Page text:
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Mexico

Experts: Mexico Opposition Party Targeted by Spyware

Mexican President Enrique Peña Nieto has dismissed allegations that his government was responsible

In this June 18, 2016 file photo, Senate President Roberto Gil Zuarth, (L), and Mexican President Enrique Peña Nieto in Mexico City, Mexico, June 29 2017, photo: AP/Rebecca Blackwell, File
5 months ago

MEXICO CITY – Mexico’s scandal of high-tech spying against journalists and human rights defenders widened Thursday with expert confirmation that leading members of a main opposition party were also targeted by Israeli-made spyware sold exclusively to governments.

The conservative National Action Party (PAN) had asked internet watchdog Citizen Lab to investigate suspicious messages after the University of Toronto-based cyber-sleuths exposed the scandal last week.

On Thursday, Citizen Lab released a research note saying it had determined that the mobile phones of the party president, its chief spokesman, and the party’s leader in the Senate were all sent text messages containing links to the same malware.

The spyware, known as Pegasus, is made by NSO Group, which says it only sells to government agencies for use against criminals and terrorists. It turns a cellphone into an eavesdropper with the ability to remotely activate its microphone and camera and access its data.

“This case makes it crystal clear that NSO has been used widely and recklessly across a swath of Mexican civil society and politics,” said Citizen Lab’s John Scott-Railton. “Once again we see “government-exclusive” spyware being used for seemingly political ends.”

The PAN is the party of former Mexican presidents Vicente Fox Quesada and Felipe Calderón Hinojosa. The report says its Senate leader, Roberto Gil Zuarth, received three messages in June 2016 with links designed to surreptitiously plant Pegasus on his cellphone.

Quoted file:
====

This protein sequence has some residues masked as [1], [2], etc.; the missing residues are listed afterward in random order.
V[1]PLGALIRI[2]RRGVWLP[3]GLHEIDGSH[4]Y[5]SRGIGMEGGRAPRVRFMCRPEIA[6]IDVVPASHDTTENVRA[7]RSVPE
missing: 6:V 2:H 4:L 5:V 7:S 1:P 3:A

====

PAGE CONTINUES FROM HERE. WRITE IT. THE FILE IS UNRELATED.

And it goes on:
“As cases continue to emerge, it is clear that this is not an isolated case of misuse, but a sustained operation that lasted for more than a year and a half,” Scott-Railton said.

Like other attempts against journalists and consumer and rights activists, the messages sought to entice the intended victim to clicking on an irresistible message. One message to Gil Zuarth was about a news article mentioning him. Another announced a death. The PAN president, Ricardo Anaya Cortés, received one message around the same time. About one month later, party spokesman Fernando Rodríguez Doval got a message.

“This is something an authoritarian regime would do,” Rodríguez Doval said. “It must be investigated thoroughly and those responsible must be punished.”

While the report reached no specific conclusions about who was responsible, it noted that anti-corruption legislation was being debated in Congress around the time the victims’ phones were targeted.

Citizen Lab said in a June 19 report that while it had no conclusive proof of government involvement in the sending of 76 text messages targeting 12 prominent journalists and rights activists, the targets were all investigating or critical of the government. Some had uncovered corruption.

Anaya said in a news conference two days later that the PAN politicians, too, had been targeted. Out of caution, he said, none had clicked on the links.

“What is clear is that they tried to upload spyware onto our phones, to spy on us,” Anaya said. “That is totally unacceptable.

“We energetically condemn this type of espionage,” Anaya said, adding “We will take all means available to us in this case” to ensure those responsible are punished.

Mexican President Enrique Peña Nieto has dismissed allegations that his government was responsible and promised an investigation.

The Centro Miguel Agustín Pro Juárez, a human rights group that has investigated a number of high-profile human rights cases, has said its staff members were targeted. Other targets included well-known journalists Carmen Aristegui Flores and Carlos Loret de Mola.

In February, Citizen Lab and its Mexican partners published a report detailing how Mexican food scientists and anti-obesity campaigners who backed Mexico’s soda tax were also targeted with Pegasus.

Last year, the watchdog group exposed the use of Pegasus to spy on a prominent human rights activist in the United Arab Emirates.

MARK STEVENSON
FRANK BAJAK

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